As for problems in the text - I think your problems come mostly from the wording. It's clumsy in places, and there are little typos and mistakes that make it difficult to concentrate. No apostrophe in "because" when shortened to "'cause", an "a" where a "the" would be appropriate, a "had" where a "has" should be, "being" instead of "begin". That sort of thing. The worst are the mistakes that can be fixed two ways and you have to stop, separate yourself from the story, and think what the author must have meant. This interrupts the flow. A lot. Be more attentive, and you should be fine.
And I translated another snippet for Lindbergh. Hopefully, it's also very Tremere.
No, the Tremere don't train all their apprentices this way. The Chantry just hates this one in particular. He isn't being too smart, either.
To Lindbergh it seemed as if his voice rang with power. Yet red-haired Louis merely smiled and said, "Go drown in the Seine, you simpleminded dupe."
"Or better yet, in a dump well."
Louis gave a moment's thought. "I shall ask the Prince Beatrice the very best dumping wells for you. I heard they had sent you to clean them while you were hers? I was so glad that I could send you there!"
And Lindbergh came to, held up in the air at a hand's length from the chantry's First Apprentice. Louis smiled charmingly, releasing him, and the former mage crashed to the floor. He did not want to come to: even though the Beast had been silenced by magic, the stone cell and two vampires in it did not become any more pleasant.
"You are trying my patience." Ethan sighed from somewhere behind. "We're going to run out of nails soon enough."
"True enough." Louis added. "The whole chantry has been enchanting these damn nails so someone could learn at least the basics of Dominate. How.."
Lindbergh raised his head and gave such a glare that Ethan exclaimed, "Hey, careful! Let me get another nail first!"
"Got it?" Asked Louis in a few seconds' time. "Then let us continue. The whole chantry toils at these thrice-damned nails so that the someone sitting like a stupid oaf on the floor right now could learn the beginnings of Dominate without breaking our furniture. Hey, apprentice of the second circle? What's the problem? I thought you had studied mental magic in life?"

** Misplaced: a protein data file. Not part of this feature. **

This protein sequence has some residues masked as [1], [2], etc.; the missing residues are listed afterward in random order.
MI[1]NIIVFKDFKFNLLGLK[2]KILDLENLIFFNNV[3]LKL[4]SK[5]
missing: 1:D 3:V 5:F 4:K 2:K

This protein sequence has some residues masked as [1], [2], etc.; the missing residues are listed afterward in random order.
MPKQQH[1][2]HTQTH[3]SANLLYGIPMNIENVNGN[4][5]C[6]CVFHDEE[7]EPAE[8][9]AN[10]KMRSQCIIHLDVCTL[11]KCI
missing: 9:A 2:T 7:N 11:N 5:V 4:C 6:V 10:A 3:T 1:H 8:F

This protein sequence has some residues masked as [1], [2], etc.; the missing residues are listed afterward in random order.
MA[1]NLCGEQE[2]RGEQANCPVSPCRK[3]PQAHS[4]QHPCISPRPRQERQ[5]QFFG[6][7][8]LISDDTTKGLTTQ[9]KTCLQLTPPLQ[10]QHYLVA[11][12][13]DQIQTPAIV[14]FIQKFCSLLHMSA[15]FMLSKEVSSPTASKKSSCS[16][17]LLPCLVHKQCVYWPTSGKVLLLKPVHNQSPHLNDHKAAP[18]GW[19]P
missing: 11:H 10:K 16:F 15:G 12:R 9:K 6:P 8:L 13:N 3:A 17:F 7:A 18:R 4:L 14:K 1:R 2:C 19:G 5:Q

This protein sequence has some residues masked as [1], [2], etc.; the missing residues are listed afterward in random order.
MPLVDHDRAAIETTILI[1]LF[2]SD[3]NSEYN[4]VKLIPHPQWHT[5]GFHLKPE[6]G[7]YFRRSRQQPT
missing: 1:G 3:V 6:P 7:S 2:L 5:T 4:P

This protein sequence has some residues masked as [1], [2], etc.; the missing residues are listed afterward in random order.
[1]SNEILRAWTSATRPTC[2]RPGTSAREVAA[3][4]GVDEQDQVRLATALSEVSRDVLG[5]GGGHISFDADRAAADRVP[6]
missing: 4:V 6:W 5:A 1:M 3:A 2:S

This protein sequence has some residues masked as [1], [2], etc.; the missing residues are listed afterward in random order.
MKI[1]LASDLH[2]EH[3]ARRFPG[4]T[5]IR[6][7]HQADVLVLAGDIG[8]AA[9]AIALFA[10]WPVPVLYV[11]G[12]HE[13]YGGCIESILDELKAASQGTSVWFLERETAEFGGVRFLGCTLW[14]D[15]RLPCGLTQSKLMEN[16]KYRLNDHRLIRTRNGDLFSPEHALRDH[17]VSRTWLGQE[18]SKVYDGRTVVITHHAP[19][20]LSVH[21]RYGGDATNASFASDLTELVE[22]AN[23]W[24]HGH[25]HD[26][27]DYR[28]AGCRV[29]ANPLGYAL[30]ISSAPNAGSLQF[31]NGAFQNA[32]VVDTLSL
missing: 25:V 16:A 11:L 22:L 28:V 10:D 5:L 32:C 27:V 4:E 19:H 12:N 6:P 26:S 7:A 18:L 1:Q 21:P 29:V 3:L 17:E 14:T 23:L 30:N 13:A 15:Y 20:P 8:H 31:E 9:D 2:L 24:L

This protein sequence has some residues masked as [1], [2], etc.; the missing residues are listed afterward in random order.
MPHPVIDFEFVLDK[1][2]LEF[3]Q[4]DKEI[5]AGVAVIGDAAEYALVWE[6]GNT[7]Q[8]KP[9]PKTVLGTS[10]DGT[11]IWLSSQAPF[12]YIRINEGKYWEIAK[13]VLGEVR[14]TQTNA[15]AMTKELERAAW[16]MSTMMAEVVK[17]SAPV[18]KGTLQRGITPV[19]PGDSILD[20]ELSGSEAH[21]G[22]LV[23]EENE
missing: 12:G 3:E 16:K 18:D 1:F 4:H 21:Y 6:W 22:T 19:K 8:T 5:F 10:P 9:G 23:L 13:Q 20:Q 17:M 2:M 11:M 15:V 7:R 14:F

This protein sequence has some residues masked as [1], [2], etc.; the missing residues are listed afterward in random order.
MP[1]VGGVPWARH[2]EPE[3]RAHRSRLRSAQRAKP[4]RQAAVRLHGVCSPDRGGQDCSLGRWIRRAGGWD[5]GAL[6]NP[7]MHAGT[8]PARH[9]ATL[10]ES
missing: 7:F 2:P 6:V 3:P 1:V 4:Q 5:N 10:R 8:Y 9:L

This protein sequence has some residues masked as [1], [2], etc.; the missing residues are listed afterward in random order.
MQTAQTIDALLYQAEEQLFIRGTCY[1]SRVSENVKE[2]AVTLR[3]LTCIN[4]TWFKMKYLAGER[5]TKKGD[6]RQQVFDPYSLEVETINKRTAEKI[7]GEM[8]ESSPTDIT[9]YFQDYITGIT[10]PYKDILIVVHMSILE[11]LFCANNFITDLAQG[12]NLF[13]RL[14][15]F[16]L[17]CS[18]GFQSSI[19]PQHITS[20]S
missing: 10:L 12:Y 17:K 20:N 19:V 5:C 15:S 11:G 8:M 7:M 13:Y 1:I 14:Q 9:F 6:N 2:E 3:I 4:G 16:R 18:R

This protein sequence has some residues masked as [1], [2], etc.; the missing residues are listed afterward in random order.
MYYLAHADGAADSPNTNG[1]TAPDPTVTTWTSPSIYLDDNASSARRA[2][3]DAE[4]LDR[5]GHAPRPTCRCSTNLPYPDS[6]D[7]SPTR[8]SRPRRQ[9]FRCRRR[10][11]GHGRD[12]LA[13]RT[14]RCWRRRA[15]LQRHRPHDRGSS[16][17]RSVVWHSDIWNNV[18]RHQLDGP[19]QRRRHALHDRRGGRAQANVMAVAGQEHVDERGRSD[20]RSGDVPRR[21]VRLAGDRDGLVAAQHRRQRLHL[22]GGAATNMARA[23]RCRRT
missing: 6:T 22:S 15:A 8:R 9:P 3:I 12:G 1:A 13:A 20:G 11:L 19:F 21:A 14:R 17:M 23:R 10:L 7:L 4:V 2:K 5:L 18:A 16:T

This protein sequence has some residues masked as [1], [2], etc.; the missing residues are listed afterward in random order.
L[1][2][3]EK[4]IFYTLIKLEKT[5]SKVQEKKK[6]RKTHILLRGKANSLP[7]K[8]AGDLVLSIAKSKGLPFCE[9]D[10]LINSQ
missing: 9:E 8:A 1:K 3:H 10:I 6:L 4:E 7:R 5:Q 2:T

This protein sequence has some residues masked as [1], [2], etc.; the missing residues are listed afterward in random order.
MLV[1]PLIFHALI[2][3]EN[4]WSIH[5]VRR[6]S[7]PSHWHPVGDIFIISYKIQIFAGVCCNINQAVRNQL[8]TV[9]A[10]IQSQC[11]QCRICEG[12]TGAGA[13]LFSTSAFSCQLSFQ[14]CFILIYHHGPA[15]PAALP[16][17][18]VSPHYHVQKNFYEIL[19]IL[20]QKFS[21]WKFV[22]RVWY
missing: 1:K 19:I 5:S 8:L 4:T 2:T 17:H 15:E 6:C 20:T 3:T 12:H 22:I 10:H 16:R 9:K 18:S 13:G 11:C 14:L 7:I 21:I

"First apprentice..." Lindbergh finally found the strength to speak. "The Prince and her dumpwells have wanted to see you. You should..."
The mental command was, as always, deafening. The voice went through his mind like lightning, discharging all words from his mind. Even when Lindbergh had sparred with the experienced mages of his former House, House Tytalus, he had never felt anything like this. Of course, the famous masters of the Sphere of Mind rarely used a cudgel when they could use the tiny hammer of a skilled silversmith. But as the former mage already understood, thaumaturges had nothing but cudgels remaining to them.
And that cudgel kept slipping his hands.
"Apprentice of the Second Circle, you are indeed a cretin." Louis crossed his hands in amusement. "How could you not understand such elementary things as the fact that insulting higher-ups is not advisable?"
"Listen, Louie." Ethan spoke suddenly. "Maybe we could just forbid him insults?"
"And not get the educational effect?" Louis seemed to enjoy the sound of his own voice and swayed from heel to toe, trembling with expectation. "Besides, I am made so happy by the simple fact that this fool will be doing soon the dirtiest work reserved for servants! You have no idea how happy, Ethan..."